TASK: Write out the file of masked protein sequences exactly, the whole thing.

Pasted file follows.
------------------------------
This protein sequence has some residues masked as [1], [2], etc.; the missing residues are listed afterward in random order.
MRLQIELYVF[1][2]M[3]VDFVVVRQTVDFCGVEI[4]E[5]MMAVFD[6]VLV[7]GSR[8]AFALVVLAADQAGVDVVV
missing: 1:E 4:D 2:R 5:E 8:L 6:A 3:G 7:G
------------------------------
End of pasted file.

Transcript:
This protein sequence has some residues masked as [1], [2], etc.; the missing residues are listed afterward in random order.
MRLQIELYVF[1][2]M[3]VDFVVVRQTVDFCGVEI[4]E[5]MMAVFD[6]VLV[7]GSR[8]AFALVVLAADQAGVDVVV
missing: 1:E 4:D 2:R 5:E 8:L 6:A 3:G 7:G